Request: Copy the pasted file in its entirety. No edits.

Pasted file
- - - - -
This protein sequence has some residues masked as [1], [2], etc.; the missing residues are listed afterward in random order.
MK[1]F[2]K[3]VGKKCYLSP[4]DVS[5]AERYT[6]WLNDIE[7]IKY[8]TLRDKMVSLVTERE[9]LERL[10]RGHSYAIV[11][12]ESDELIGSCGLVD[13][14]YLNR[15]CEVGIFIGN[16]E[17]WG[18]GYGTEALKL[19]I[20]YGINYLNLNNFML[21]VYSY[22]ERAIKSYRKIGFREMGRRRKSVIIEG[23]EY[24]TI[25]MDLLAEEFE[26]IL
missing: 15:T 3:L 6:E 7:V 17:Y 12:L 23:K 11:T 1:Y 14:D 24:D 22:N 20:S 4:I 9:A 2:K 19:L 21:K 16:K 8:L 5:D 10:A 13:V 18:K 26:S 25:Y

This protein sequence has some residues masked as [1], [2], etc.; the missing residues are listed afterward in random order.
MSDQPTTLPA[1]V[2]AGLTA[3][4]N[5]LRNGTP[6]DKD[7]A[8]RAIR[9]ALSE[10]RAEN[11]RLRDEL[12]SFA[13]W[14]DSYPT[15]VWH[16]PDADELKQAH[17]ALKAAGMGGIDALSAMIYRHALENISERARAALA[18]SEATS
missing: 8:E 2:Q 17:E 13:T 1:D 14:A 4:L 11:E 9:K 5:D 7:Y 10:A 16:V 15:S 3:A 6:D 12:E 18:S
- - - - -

This protein sequence has some residues masked as [1], [2], etc.; the missing residues are listed afterward in random order.
MK[1]F[2]K[3]VGKKCYLSP[4]DVS[5]AERYT[6]WLNDIE[7]IKY[8]TLRDKMVSLVTERE[9]LERL[10]RGHSYAIV[11][12]ESDELIGSCGLVD[13][14]YLNR[15]CEVGIFIGN[16]E[17]WG[18]GYGTEALKL[19]I[20]YGINYLNLNNFML[21]VYSY[22]ERAIKSYRKIGFREMGRRRKSVIIEG[23]EY[24]TI[25]MDLLAEEFE[26]IL
missing: 15:T 3:L 6:E 7:V 17:Y 12:L 23:K 11:T 1:Y 14:D 24:D 22:N 20:S 4:I 9:A 2:K 19:L 21:K 16:K 8:L 5:D 10:A 13:V 18:K 26:S 25:Y

This protein sequence has some residues masked as [1], [2], etc.; the missing residues are listed afterward in random order.
MSDQPTTLPA[1]V[2]AGLTA[3][4]N[5]LRNGTP[6]DKD[7]A[8]RAIR[9]ALSE[10]RAEN[11]RLRDEL[12]SFA[13]W[14]DSYPT[15]VWH[16]PDADELKQAH[17]ALKAAGMGGIDALSAMIYRHALENISERARAALA[18]SEATS
missing: 8:E 2:Q 17:E 13:T 1:D 14:A 4:L 11:E 9:K 5:D 7:Y 10:A 16:V 15:S 3:A 6:D 12:E 18:S